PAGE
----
Aside things where agreement is not easy to come by

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aside things where agreement is not easy to come by) = The ASEAN Way No binding commitments guiding accession, two-tiered functioning, possibility to opt-out from common activities Structure Dense pattern of informal and formal meetings of leading officials Increasingly institutionalized following various crises Secretary-General – weak, in charge of a small secretariat Membership expansion Originally: Indonesia, Singapore, Malaysia, the Philippines, Thailand + Brunei (1984) India, Sri Lanka, Australia, Papua New Guinea rejected + Vietnam (1995) + Laos, Myanmar (1997) + Cambodia (1999) Evolution First 20 years focused on stability, peace, security 1971: Zone of Peace and Neutrality – attempt to avoid getting implicated in the Cold War 1978: Vietnam invades Cambodia – the norm of non-intervention threatened 1990s: responding to globalization 18
[email protected] o Establishment of ARF (1994) o ASEAN Free Trade Area o Membership in APEC o 4 new members o South East Asian Nuclear Weapons Free Zone (1995) New roles o Facilitating solution to territorial disputes o Emergency preparedness schemes (epidemics, catastrophes, …) o Capacity to address non-traditional threats Economic cooperation Regulation and reinforcement of outward aiming growth strategy Need to unite more: loss of FDI to China Economic coop. thwarted by reluctance to integrate, economic disparity 1997 crisis exposed shortcomings Surveillance Process established: negotiation and commenting on domestic policies of each other ASEAN+3 Creation of AFTA (2002) ASEAN, ASEAN+3, ASEAN+6 ASEAN+3: China, ROK, Japan ASEAN+6: China, ROK, Japan, Australia, NZ, India Also cooperation with the EU, Canada, US, Pakistan, Russia,… A+3 institutionalized (1999) o Covers range of issues o Initiated East Asian Summit (+6) Developing ASEAN’s institutions 2007: ASEAN Charter o ASEAN Community (2015) Economic, security and socio-cultural comm. o Legal personality o Commitment to human rights and democracy o The ASEAN Regional Forum First Asia’s multilateral security institution – Cooperative security Problem: securing cooperation of China China concerned that neighbours would team up and advance against Chinese interests in the case of Taiwan and territorial disputes China reluctant to share information about its doctrine and deployment ASEAN members originally reluctant too, then changed their position Spearheaded by small and middle powers 26 participants: Australia, Bangladesh, Brunei Darussalam, Cambodia, Canada, China, European Union, India, Indonesia, Japan, Democratic Peoples' Republic of Korea, Republic of Korea, Laos, Malaysia, Myanmar, Mongolia, New Zealand, Pakistan, Papua New Guinea, Philippines, Russian Federation, Singapore, Sri Lanka, Thailand, Timor Leste, United States, and Vietnam 19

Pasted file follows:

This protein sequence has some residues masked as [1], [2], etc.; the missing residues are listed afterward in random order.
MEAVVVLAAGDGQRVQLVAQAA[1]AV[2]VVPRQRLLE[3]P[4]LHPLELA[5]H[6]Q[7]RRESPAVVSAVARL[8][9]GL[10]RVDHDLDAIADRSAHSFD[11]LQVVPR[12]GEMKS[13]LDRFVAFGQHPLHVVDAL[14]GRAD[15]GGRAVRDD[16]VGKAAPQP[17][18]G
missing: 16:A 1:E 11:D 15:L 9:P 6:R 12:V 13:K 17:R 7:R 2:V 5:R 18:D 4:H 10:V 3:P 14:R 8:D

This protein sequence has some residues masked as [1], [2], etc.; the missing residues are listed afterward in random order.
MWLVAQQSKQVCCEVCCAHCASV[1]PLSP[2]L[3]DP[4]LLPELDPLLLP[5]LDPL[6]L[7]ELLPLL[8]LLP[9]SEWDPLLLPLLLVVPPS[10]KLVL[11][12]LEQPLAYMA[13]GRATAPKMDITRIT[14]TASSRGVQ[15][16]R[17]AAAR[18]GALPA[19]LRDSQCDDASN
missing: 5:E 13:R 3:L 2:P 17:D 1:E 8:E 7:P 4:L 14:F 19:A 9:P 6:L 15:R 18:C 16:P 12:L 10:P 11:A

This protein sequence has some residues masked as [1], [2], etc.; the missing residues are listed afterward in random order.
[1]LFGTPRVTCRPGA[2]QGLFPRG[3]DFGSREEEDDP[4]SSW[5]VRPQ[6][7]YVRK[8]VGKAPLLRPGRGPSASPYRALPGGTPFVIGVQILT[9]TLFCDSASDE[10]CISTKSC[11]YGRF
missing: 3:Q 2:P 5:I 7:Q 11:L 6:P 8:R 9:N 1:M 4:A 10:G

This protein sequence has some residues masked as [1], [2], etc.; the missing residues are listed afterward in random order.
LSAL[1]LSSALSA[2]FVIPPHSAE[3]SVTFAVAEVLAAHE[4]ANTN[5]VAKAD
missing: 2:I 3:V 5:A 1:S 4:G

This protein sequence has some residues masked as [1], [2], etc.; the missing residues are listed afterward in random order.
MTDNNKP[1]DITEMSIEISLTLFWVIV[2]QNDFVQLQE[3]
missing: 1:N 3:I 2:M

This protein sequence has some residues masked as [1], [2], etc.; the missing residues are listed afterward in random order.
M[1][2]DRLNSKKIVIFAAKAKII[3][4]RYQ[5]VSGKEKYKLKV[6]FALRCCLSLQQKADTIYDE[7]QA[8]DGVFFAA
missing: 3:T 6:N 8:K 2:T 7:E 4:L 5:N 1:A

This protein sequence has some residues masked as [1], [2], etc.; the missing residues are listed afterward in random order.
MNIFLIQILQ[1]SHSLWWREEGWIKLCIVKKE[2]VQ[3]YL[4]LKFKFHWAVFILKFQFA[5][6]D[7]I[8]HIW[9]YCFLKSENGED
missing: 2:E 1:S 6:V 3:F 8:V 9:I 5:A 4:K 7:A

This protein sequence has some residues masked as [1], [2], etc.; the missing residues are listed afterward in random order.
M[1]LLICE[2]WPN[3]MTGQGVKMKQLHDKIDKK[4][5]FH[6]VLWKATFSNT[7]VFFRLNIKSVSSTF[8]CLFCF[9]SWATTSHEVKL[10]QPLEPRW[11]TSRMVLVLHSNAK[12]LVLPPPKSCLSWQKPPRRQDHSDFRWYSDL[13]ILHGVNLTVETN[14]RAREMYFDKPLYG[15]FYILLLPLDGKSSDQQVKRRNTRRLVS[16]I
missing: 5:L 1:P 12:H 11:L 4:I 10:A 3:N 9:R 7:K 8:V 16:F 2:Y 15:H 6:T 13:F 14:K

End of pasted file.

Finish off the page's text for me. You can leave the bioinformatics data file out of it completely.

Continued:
[email protected] Decisionmaking based on consensus Small secretariat founded in 2004 2 bodies: ARF-ISIS and CSCAP

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